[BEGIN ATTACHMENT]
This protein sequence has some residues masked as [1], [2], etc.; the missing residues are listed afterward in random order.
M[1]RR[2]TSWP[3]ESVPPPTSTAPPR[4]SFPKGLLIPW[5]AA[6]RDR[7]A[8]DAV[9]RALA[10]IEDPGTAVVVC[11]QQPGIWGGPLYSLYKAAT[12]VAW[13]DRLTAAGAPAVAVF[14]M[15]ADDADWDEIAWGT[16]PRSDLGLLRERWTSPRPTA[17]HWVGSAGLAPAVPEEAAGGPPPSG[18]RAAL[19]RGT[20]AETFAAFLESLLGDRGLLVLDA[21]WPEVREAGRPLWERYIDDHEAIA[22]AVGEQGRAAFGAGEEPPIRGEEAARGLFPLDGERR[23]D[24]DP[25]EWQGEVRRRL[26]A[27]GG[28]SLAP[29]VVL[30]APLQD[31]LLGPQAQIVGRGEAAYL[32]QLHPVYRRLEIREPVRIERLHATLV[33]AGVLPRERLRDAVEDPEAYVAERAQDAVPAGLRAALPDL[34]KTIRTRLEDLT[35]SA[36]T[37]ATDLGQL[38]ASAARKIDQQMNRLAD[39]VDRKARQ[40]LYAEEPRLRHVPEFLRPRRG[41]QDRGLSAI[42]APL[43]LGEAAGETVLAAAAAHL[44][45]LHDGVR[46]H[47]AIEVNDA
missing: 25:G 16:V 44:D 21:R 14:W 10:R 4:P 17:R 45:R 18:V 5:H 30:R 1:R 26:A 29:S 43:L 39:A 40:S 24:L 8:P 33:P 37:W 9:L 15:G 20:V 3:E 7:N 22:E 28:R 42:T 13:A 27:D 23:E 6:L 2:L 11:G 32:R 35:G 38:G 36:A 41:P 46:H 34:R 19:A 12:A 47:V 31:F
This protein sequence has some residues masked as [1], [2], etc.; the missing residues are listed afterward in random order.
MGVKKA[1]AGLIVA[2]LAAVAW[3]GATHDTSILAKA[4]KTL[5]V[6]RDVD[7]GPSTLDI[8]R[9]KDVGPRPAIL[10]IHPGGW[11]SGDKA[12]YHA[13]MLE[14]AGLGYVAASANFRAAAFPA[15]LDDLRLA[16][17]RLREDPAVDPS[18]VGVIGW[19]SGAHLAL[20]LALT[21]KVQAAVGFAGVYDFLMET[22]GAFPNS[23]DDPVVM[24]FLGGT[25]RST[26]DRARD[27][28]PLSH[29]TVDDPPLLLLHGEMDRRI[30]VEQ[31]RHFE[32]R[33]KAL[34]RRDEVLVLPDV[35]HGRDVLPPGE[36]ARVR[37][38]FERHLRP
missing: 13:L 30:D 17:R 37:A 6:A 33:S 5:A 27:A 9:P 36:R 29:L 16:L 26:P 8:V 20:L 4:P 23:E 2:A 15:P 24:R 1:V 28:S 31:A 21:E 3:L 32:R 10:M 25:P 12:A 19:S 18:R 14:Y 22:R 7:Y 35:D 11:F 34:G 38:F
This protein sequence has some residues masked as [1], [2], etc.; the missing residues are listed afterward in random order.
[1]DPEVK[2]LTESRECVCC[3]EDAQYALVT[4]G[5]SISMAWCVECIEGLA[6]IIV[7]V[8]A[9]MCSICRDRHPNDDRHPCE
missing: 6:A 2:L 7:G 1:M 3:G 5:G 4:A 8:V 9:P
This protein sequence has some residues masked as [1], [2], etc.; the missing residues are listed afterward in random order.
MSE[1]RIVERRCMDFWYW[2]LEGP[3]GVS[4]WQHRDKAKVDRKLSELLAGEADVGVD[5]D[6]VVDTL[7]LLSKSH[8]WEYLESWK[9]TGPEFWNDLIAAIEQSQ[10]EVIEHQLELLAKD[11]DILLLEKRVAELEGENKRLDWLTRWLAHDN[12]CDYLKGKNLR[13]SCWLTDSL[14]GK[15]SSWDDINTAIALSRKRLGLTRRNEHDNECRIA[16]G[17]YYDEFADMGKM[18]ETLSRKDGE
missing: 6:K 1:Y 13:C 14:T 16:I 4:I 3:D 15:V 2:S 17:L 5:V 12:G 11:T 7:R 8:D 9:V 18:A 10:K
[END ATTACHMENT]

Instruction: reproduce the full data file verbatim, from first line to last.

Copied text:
This protein sequence has some residues masked as [1], [2], etc.; the missing residues are listed afterward in random order.
M[1]RR[2]TSWP[3]ESVPPPTSTAPPR[4]SFPKGLLIPW[5]AA[6]RDR[7]A[8]DAV[9]RALA[10]IEDPGTAVVVC[11]QQPGIWGGPLYSLYKAAT[12]VAW[13]DRLTAAGAPAVAVF[14]M[15]ADDADWDEIAWGT[16]PRSDLGLLRERWTSPRPTA[17]HWVGSAGLAPAVPEEAAGGPPPSG[18]RAAL[19]RGT[20]AETFAAFLESLLGDRGLLVLDA[21]WPEVREAGRPLWERYIDDHEAIA[22]AVGEQGRAAFGAGEEPPIRGEEAARGLFPLDGERR[23]D[24]DP[25]EWQGEVRRRL[26]A[27]GG[28]SLAP[29]VVL[30]APLQD[31]LLGPQAQIVGRGEAAYL[32]QLHPVYRRLEIREPVRIERLHATLV[33]AGVLPRERLRDAVEDPEAYVAERAQDAVPAGLRAALPDL[34]KTIRTRLEDLT[35]SA[36]T[37]ATDLGQL[38]ASAARKIDQQMNRLAD[39]VDRKARQ[40]LYAEEPRLRHVPEFLRPRRG[41]QDRGLSAI[42]APL[43]LGEAAGETVLAAAAAHL[44][45]LHDGVR[46]H[47]AIEVNDA
missing: 25:G 16:V 44:D 21:R 14:W 10:R 4:P 17:R 45:R 18:V 5:H 30:R 1:R 26:A 29:S 43:L 39:A 40:S 24:L 8:P 33:P 37:W 9:L 15:G 20:V 3:E 7:N 22:E 28:R 42:T 13:A 27:D 23:E 6:L 2:L 11:G 32:R 35:G 38:G 36:A 41:P 46:H 34:R 19:A 12:A 47:V 31:F
This protein sequence has some residues masked as [1], [2], etc.; the missing residues are listed afterward in random order.
MGVKKA[1]AGLIVA[2]LAAVAW[3]GATHDTSILAKA[4]KTL[5]V[6]RDVD[7]GPSTLDI[8]R[9]KDVGPRPAIL[10]IHPGGW[11]SGDKA[12]YHA[13]MLE[14]AGLGYVAASANFRAAAFPA[15]LDDLRLA[16][17]RLREDPAVDPS[18]VGVIGW[19]SGAHLAL[20]LALT[21]KVQAAVGFAGVYDFLMET[22]GAFPNS[23]DDPVVM[24]FLGGT[25]RST[26]DRARD[27][28]PLSH[29]TVDDPPLLLLHGEMDRRI[30]VEQ[31]RHFE[32]R[33]KAL[34]RRDEVLVLPDV[35]HGRDVLPPGE[36]ARVR[37][38]FERHLRP
missing: 13:L 30:D 17:R 37:A 6:A 33:S 5:A 27:A 9:P 36:R 29:L 16:L 26:P 8:V 20:L 4:P 23:E 2:A 15:P 24:R 1:V 28:S 31:A 21:E 3:L 32:R 10:M 25:P 12:A 19:S 18:R 14:Y 22:R 7:Y 35:D 11:F 34:G 38:F
This protein sequence has some residues masked as [1], [2], etc.; the missing residues are listed afterward in random order.
[1]DPEVK[2]LTESRECVCC[3]EDAQYALVT[4]G[5]SISMAWCVECIEGLA[6]IIV[7]V[8]A[9]MCSICRDRHPNDDRHPCE
missing: 6:A 2:L 7:G 1:M 3:G 5:G 4:A 8:V 9:P
This protein sequence has some residues masked as [1], [2], etc.; the missing residues are listed afterward in random order.
MSE[1]RIVERRCMDFWYW[2]LEGP[3]GVS[4]WQHRDKAKVDRKLSELLAGEADVGVD[5]D[6]VVDTL[7]LLSKSH[8]WEYLESWK[9]TGPEFWNDLIAAIEQSQ[10]EVIEHQLELLAKD[11]DILLLEKRVAELEGENKRLDWLTRWLAHDN[12]CDYLKGKNLR[13]SCWLTDSL[14]GK[15]SSWDDINTAIALSRKRLGLTRRNEHDNECRIA[16]G[17]YYDEFADMGKM[18]ETLSRKDGE
missing: 6:K 1:Y 13:C 14:T 16:I 4:I 3:D 15:V 2:S 17:L 5:V 12:G 11:T 7:R 8:D 9:V 18:A 10:K